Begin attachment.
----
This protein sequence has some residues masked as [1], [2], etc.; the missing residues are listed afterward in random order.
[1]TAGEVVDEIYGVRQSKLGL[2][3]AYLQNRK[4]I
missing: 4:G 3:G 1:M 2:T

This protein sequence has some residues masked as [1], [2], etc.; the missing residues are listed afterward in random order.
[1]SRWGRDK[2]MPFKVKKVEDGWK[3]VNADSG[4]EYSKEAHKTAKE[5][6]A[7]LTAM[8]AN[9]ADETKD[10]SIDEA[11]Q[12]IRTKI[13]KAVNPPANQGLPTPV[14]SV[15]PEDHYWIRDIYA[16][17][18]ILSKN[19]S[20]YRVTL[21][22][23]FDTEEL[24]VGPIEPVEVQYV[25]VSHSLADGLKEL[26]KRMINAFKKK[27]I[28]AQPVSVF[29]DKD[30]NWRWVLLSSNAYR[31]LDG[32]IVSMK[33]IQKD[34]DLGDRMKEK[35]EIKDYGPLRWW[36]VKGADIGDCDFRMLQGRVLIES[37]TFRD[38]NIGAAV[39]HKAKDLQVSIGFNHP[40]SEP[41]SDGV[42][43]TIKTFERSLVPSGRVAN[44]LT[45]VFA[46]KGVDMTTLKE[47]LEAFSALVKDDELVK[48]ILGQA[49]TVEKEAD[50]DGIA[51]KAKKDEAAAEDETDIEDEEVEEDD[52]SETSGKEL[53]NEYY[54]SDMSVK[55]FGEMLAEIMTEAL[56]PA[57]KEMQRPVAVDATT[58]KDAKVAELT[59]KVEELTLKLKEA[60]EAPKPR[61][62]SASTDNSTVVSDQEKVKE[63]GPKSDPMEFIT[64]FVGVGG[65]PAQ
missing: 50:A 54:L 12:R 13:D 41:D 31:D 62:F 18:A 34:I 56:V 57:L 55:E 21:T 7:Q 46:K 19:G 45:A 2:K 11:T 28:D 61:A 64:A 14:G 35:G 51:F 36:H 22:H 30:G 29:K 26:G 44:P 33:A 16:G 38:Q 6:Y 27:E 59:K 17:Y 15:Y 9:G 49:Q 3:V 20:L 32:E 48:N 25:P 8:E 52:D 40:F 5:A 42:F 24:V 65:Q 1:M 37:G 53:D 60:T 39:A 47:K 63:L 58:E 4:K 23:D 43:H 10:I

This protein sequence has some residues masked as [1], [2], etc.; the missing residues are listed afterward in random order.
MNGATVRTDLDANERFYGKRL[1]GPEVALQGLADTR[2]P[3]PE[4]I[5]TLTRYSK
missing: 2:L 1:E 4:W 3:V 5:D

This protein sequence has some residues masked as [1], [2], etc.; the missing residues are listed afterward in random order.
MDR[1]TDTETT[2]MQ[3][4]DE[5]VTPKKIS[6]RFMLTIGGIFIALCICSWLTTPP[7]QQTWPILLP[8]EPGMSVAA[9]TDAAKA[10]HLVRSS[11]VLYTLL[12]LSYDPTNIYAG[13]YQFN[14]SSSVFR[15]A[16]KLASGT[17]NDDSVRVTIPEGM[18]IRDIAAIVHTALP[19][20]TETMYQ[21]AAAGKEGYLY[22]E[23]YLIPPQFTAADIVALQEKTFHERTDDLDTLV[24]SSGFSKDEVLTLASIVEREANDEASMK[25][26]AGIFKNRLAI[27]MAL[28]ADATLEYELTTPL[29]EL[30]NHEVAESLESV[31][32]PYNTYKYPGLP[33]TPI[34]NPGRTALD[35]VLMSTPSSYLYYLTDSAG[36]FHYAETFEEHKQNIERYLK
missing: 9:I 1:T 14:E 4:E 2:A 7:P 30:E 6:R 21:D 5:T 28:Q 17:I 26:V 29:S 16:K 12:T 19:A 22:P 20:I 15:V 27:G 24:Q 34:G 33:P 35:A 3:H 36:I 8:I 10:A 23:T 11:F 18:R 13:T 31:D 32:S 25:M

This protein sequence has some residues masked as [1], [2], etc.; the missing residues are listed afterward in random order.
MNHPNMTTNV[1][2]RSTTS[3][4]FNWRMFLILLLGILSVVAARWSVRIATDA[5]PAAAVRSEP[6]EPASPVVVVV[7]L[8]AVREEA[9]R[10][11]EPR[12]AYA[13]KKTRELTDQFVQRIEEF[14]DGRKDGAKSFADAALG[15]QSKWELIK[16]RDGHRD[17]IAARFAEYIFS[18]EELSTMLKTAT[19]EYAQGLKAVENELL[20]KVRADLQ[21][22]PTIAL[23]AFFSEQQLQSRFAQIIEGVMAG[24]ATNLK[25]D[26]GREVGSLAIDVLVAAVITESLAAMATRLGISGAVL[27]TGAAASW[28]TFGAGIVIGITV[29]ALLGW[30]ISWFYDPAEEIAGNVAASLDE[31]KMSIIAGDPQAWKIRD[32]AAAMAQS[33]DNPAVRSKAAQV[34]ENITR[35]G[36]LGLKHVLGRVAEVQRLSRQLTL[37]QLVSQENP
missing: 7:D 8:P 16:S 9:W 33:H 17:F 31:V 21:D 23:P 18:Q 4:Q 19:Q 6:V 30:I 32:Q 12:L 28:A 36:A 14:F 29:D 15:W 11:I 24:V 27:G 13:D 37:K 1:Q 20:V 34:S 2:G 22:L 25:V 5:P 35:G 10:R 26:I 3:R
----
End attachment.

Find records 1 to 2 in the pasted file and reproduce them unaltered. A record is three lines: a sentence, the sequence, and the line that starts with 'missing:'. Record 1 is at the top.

This protein sequence has some residues masked as [1], [2], etc.; the missing residues are listed afterward in random order.
[1]TAGEVVDEIYGVRQSKLGL[2][3]AYLQNRK[4]I
missing: 4:G 3:G 1:M 2:T

This protein sequence has some residues masked as [1], [2], etc.; the missing residues are listed afterward in random order.
[1]SRWGRDK[2]MPFKVKKVEDGWK[3]VNADSG[4]EYSKEAHKTAKE[5][6]A[7]LTAM[8]AN[9]ADETKD[10]SIDEA[11]Q[12]IRTKI[13]KAVNPPANQGLPTPV[14]SV[15]PEDHYWIRDIYA[16][17][18]ILSKN[19]S[20]YRVTL[21][22][23]FDTEEL[24]VGPIEPVEVQYV[25]VSHSLADGLKEL[26]KRMINAFKKK[27]I[28]AQPVSVF[29]DKD[30]NWRWVLLSSNAYR[31]LDG[32]IVSMK[33]IQKD[34]DLGDRMKEK[35]EIKDYGPLRWW[36]VKGADIGDCDFRMLQGRVLIES[37]TFRD[38]NIGAAV[39]HKAKDLQVSIGFNHP[40]SEP[41]SDGV[42][43]TIKTFERSLVPSGRVAN[44]LT[45]VFA[46]KGVDMTTLKE[47]LEAFSALVKDDELVK[48]ILGQA[49]TVEKEAD[50]DGIA[51]KAKKDEAAAEDETDIEDEEVEEDD[52]SETSGKEL[53]NEYY[54]SDMSVK[55]FGEMLAEIMTEAL[56]PA[57]KEMQRPVAVDATT[58]KDAKVAELT[59]KVEELTLKLKEA[60]EAPKPR[61][62]SASTDNSTVVSDQEKVKE[63]GPKSDPMEFIT[64]FVGVGG[65]PAQ
missing: 50:A 54:L 12:R 13:D 41:D 31:D 62:F 18:A 34:I 56:V 57:L 55:E 21:T 7:Q 46:K 19:G 45:A 2:K 11:T 28:D 61:A 64:A 14:G 35:G 51:F 36:H 22:H 30:G 29:K 26:G 44:P 33:A 16:G 38:Q 6:Y 27:E 59:K 17:Y 15:Y 9:G 49:Q 3:V 20:L 32:E 48:N 25:P 8:E 52:D 40:F 5:A 42:F 24:V 65:Q 1:M 37:G 53:D 60:T 39:A 47:K 63:L 58:E 4:K 23:D 43:H 10:I